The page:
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Induction of muscle stem cell quiescence by the secreted niche factor Oncostatin M

ABSTRACT: Regeneration of skeletal muscle is dependent on the function of tissue-resident muscle stem cells (MuSC), known as satellite cells. MuSC dysfunction is central to muscle pathophysiology, including in age-associated loss of muscle regenerative capacity and congenital disorders such as Duchenne muscular dystrophy. Despite the central role of satellite cells in muscle regeneration, the signals controlling the balance between muscle stem cell quiescence, proliferation, and differentiation remain incompletely understood. Knowledge of the signals that maintain a quiescent state is particularly lacking, yet such cues are crucial to maintaining a stem cell reservoir that can meet the needs of regeneration throughout life. Here we identify Oncostatin M (OSM), a member of the interleukin-6 family of cytokines, as a potent and essential trans-acting regulator of satellite cell quiescence. Key to this discovery is the development of a novel in vivo imaging-based screening strategy allowing identification of proteins that do not induce in vitro proliferation, but instead maintain MuSCs in a non-mitotic state, poised for rapid robust expansion upon transplantation. We demonstrate that OSM induces reversible exit from the cell cycle and induction of a global transcriptional program significantly enriched within a newly established satellite cell “quiescence signature”. Genetic ablation of the OSM receptor in mice demonstrates that signaling via OSM/R is essential for maintenance of satellite cell quiescence, and for proper skeletal muscle regeneration in vivo. Given that aberrant activation and exhaustion of stem cells is seen in a variety of disorders, OSM constitutes an attractive therapeutic target in muscle disease states. Microarray profiling was used to directly test the hypothesis that OSMR signaling in muscle stem cells promotes their engraftment by inducing a global transcriptional state equivalent to that of quiescent, freshly isolated, non-activated MuSC. Overall design: Comparison of Oncostatin M-treated cultured muscle stem cells with either fresh or cultured but non-Oncostatin M-treated muscle stem cells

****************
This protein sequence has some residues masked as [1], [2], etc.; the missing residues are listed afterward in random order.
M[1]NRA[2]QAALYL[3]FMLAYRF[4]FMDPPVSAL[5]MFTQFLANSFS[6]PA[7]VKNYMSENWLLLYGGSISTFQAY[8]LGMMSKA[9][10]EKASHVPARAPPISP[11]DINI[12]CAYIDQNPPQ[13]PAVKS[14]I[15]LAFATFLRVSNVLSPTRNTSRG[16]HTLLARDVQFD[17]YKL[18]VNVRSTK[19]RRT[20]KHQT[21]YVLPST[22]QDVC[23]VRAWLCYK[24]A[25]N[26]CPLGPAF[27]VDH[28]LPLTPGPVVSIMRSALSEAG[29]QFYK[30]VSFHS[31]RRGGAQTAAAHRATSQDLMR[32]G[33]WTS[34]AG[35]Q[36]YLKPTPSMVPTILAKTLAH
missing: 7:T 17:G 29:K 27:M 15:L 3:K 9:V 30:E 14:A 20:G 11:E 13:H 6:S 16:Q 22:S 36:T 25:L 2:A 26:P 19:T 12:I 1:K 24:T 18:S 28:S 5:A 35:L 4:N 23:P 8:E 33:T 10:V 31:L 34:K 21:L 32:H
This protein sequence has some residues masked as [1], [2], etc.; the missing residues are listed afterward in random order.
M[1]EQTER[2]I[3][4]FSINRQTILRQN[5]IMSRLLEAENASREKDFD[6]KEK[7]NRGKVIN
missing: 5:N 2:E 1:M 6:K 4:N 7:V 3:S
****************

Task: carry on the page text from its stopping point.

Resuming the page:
INSTRUMENT(S): [Mouse430_2] Affymetrix Mouse Genome 430 2.0 Array

SUBMITTER: John R Walker  

PROVIDER: GSE69976 | GEO | 2018-12-01


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Induction of muscle stem cell quiescence by the secreted niche factor Oncostatin M.

Sampath Srinath C SC   Sampath Srihari C SC   Ho Andrew T V ATV   Corbel Stéphane Y SY   Millstone Joshua D JD   Lamb John J   Walker John J   Kinzel Bernd B   Schmedt Christian C   Blau Helen M HM  

Nature communications 20180418 1

The balance between stem cell quiescence and proliferation in skeletal muscle is tightly controlled, but perturbed in a variety of disease states. Despite progress in identifying activators of stem cell proliferation, the niche factor(s) responsible for quiescence induction remain unclear. Here we report an in vivo imaging-based screen which identifies Oncostatin M (OSM), a member of the interleukin-6 family of cytokines, as a potent inducer of muscle stem cell (MuSC, satellite cell) quiescence.  ...[more]

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